No more waiting
Published 10:03 pm Thursday, January 15, 2009
Washington residents and leaders take pride in their efforts — successful ones, at that — to bring visitors and area residents to its downtown and waterfront areas for festivals, special events or just to “hang out.”
As successful as those efforts are, they are being hampered by the lack of adequate, permanent public restrooms somewhere in the downtown and waterfront areas. The lack of such adequate facilities hurts the city’s efforts to draw people to its waterfront and downtown areas for the Summer Festival, Smoke on the Water, Music in the Streets, the Fourth of July celebration and numerous other events. New public restrooms would come in handy for next month’s 14th-annual East Carolina Wildlife Arts Festival and North Carolina Decoy Carving Championships, which brings thousands of people to Washington’s downtown and waterfront areas.
The need for new and permanent restrooms to serve those areas has been a subject of discussion, but little action, at City Council meetings during the past six to eight years. During the Fourth of July celebration on the waterfront in July 2007, an older man visiting Washington was not impressed with one facet of the city’s shining jewel, its waterfront.
The visitor, who chose not to identify himself while speaking to a member of the Historic Downtown Washington Merchants Association, complained loudly and longly about the “temporary” restrooms next to the dock attendants’ office at the west end of Stewart Parkway being closed that day. The visitor was perturbed with a sign on the facilities that informed people those restrooms were closed for special events. The closure forced his wife, who has trouble walking, to seek a portable toilet, which, more than likely, was not as comfortable as the “temporary” restrooms closed that day would have been for the woman.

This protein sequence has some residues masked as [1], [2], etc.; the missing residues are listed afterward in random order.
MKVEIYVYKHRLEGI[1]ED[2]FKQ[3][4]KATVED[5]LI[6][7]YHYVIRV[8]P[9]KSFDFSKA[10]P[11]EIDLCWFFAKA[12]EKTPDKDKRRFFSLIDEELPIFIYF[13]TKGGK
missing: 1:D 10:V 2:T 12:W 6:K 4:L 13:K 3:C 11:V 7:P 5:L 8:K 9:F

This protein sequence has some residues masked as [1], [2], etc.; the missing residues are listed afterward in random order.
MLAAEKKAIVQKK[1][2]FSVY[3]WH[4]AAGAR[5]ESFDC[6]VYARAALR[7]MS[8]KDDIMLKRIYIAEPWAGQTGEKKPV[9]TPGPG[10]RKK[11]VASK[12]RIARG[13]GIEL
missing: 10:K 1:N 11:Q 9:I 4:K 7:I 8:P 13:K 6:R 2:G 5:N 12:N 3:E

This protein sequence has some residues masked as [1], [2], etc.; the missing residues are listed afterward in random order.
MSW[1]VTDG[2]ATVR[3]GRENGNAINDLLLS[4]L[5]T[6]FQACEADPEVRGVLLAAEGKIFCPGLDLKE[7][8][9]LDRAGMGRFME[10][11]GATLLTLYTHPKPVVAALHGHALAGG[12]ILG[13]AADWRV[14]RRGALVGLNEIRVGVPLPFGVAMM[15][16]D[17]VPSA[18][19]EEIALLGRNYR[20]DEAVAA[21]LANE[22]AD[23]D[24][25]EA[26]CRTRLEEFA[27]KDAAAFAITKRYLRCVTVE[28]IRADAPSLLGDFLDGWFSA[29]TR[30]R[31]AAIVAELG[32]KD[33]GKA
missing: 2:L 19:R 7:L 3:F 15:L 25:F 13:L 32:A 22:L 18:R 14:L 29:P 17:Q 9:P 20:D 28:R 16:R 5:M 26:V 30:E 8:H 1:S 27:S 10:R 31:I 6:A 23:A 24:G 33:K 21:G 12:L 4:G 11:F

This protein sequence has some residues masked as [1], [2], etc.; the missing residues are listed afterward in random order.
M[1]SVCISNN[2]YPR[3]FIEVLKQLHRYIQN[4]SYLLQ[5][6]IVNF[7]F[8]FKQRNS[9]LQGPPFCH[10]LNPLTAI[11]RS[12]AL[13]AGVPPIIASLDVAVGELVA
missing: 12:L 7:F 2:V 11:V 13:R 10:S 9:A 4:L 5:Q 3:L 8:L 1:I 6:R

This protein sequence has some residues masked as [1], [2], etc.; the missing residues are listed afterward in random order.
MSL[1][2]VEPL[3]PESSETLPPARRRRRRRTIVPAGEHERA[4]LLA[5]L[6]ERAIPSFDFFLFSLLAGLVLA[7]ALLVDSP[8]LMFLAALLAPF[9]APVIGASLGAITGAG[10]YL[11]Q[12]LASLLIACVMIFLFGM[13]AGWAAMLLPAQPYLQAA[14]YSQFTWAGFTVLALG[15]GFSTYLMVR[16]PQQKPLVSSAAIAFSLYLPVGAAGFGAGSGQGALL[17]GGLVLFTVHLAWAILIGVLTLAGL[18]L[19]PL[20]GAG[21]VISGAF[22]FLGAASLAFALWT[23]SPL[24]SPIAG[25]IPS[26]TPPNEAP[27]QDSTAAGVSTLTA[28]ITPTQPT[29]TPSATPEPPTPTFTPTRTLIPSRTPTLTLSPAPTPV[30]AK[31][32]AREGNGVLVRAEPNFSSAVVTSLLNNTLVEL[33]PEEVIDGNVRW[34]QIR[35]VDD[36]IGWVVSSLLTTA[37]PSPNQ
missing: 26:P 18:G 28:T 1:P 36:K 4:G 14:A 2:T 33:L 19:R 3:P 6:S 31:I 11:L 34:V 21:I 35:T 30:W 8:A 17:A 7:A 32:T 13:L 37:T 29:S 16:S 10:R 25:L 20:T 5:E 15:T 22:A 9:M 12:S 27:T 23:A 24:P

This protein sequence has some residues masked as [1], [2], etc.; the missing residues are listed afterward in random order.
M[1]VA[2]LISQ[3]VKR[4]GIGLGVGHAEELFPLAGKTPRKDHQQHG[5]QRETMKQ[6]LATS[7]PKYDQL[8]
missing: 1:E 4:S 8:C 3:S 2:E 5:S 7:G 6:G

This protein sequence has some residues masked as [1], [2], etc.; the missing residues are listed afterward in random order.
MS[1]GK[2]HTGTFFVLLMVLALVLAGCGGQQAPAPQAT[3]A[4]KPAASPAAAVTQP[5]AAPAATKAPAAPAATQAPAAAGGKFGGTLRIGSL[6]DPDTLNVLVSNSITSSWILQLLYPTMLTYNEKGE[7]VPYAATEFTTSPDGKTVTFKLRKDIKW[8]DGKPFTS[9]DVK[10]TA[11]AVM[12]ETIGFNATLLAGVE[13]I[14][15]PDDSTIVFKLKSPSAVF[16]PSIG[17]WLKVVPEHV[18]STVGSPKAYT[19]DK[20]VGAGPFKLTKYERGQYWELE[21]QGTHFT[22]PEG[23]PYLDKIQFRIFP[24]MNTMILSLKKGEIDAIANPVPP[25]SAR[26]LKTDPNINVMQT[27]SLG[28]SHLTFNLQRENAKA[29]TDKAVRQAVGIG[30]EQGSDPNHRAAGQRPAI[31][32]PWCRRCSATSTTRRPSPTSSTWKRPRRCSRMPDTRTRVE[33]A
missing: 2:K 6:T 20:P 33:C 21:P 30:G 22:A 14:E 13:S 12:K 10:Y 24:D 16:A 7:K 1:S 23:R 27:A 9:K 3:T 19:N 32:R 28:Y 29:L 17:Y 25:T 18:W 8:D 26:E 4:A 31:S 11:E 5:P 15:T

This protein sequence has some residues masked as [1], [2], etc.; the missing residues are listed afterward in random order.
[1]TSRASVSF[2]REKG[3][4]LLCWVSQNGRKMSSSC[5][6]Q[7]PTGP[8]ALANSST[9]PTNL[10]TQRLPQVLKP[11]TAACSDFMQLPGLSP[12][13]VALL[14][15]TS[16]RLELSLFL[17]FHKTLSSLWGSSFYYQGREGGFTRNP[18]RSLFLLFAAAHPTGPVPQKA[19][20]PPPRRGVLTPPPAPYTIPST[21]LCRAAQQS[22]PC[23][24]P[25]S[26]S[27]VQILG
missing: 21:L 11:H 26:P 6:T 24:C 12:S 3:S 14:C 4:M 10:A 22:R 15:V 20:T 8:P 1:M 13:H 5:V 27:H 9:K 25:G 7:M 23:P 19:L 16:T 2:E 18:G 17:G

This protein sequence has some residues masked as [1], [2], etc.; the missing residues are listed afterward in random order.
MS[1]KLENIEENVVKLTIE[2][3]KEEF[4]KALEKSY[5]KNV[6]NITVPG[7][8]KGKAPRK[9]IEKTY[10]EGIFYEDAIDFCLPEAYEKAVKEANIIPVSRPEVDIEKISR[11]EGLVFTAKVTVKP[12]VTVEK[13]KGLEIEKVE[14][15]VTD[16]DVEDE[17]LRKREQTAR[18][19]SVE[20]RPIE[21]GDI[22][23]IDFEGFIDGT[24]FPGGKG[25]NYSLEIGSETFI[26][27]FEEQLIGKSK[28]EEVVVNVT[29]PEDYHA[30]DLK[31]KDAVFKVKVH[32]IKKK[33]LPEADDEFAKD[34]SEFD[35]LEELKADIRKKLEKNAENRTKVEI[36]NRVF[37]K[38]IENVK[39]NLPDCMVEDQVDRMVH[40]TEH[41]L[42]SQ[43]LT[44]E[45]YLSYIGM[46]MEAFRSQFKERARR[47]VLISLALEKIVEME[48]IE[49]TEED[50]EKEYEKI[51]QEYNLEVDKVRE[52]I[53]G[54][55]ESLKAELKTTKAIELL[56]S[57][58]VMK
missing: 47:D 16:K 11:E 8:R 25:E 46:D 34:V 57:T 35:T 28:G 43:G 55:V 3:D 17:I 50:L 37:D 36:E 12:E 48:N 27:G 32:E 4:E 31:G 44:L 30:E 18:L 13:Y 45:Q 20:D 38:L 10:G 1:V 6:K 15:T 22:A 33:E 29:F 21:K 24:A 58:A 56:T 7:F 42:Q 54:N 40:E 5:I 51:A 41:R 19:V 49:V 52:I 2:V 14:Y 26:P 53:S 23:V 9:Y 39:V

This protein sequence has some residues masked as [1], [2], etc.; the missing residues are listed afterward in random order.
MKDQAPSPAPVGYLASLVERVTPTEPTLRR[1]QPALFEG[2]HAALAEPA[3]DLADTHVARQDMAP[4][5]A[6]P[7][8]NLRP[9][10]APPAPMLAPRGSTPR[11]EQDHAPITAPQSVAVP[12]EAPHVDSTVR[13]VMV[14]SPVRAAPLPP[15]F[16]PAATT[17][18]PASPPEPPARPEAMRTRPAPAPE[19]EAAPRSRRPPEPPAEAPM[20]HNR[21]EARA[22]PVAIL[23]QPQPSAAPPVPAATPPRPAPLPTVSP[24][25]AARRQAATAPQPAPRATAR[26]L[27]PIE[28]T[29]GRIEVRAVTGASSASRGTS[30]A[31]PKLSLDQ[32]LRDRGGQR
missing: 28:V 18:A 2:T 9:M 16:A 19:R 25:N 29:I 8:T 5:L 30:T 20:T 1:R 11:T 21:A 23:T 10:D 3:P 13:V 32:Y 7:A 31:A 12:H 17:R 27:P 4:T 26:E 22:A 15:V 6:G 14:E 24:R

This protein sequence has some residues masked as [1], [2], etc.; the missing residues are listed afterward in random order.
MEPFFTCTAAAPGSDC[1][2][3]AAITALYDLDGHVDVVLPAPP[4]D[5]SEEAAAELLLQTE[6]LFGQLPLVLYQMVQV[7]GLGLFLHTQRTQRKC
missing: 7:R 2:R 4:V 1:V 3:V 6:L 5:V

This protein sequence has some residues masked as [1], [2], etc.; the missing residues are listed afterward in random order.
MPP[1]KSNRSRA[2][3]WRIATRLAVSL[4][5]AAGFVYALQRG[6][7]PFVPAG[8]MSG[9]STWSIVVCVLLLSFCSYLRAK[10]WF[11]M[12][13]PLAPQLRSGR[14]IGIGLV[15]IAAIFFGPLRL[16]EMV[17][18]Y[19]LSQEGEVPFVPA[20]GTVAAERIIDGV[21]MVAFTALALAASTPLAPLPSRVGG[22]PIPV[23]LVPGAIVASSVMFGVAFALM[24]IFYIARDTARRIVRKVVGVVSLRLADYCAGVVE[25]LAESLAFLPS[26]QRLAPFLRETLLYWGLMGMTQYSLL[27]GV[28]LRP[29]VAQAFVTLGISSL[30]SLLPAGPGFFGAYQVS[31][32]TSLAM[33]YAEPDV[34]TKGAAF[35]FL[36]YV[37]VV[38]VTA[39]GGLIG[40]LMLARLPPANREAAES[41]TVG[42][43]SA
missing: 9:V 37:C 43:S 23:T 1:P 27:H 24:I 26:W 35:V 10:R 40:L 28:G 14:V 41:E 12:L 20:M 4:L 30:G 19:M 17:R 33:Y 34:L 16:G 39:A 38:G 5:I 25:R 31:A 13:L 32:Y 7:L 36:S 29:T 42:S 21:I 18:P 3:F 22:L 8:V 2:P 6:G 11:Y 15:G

That’s not the kind of message the city should be sending to visitors, or even area residents who come downtown and to the waterfront for special events. Closing the “temporary” restrooms during events that draw huge crowds does protect them from damage, which occurs at such events. However, the solution to the problem is not closing the “temporary” restrooms during special events. The solution is making a decision on where to build new public restrooms and building them.
The city has had opportunities to build a permanent building that would house restrooms, showers and laundry equipment to serve transient boaters and others who visit the city’s waterfront. In August 2004, the city decided to seek $100,000 from the Division of Coastal Management for permanent bathroom facilities to be constructed at the west end of the parkway. The city would have been required to put up $32,000 for the project, if the city were awarded the grant.
Subsequently, the city chose to not accept the grant. It wanted to wait until a downtown revitalization plan was completed to see how that plan would affect the city’s desire to build permanent restrooms to serve the waterfront.
Washington must find the funding — public dollars, private dollars or a combination of those two — to build facilities that city residents and tourists deserve. Permitting the existing situation to remain unchanged will result in more people leaving the city with bad impressions of their visits here.
When it comes to building public restrooms, the city cannot wait any longer.